my_induced_subtree_example_mammalia copy
This script also invokes a rendering library to create a graphic image of the tree from the command-line, as in the example (figure) showing a random sample of 10 mammals.

Sub-setting in Perl

The specific sub-setting challenge that the team picked was to get a tree for those species (in a named taxon) that have a genome entry in NCBI genomes. NCBI offers a programmable web-services interface called “eutils” to access its databases. Because NCBI searches can be limited to a named taxon, it is possible to query the genomes database with the “esearch” service for “Mammalia” (or Carnivora, Reptilia, Carnivora, Felidae, Thermoprotei), cross-link to NCBI’s taxonomy database using the “elink” service, get the species names using the “esummary” service, and then use OpenTree services (as described in the Introduction) to match names and extract the induced tree.

This 5-step workflow, which illustrates the potential for chaining together web services to build useful tools, was implemented by Arlin Stoltzfus (NIST) as a set of Perl scripts. The master script invokes 5 other standalone scripts, one for each step. The last 2 scripts are simply command-line wrappers for OpenTree’s match_names and induced_subtree methods. All the scripts are available in the Perl subdirectory of the team’s github repo. They are demonstrated in the brief (<2 min) screencast below.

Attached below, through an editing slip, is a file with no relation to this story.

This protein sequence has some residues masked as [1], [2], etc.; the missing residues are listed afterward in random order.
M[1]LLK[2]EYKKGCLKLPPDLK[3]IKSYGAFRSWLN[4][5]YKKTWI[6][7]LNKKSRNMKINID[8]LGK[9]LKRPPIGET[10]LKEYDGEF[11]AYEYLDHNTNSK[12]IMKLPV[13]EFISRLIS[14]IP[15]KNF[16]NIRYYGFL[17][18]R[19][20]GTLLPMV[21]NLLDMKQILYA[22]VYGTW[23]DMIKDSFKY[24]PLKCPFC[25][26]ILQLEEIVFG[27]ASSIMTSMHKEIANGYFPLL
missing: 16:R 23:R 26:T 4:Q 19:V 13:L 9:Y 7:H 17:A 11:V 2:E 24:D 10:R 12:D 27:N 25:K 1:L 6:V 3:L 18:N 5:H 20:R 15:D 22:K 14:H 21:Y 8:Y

The taxon sampling group produced several other products.  In the next post, I’ll describe how taxon sampling was implemented within environments that provide a graphical user interface, including Open Refine (spreadsheets), PhyloJIVE (phylogeographic visualization), and Arbor (phylogeny workflows).

[1] The identification of any specific commercial products is for the purpose of specifying a protocol, and does not imply a recommendation or endorsement by the National Institute of Standards and Technology.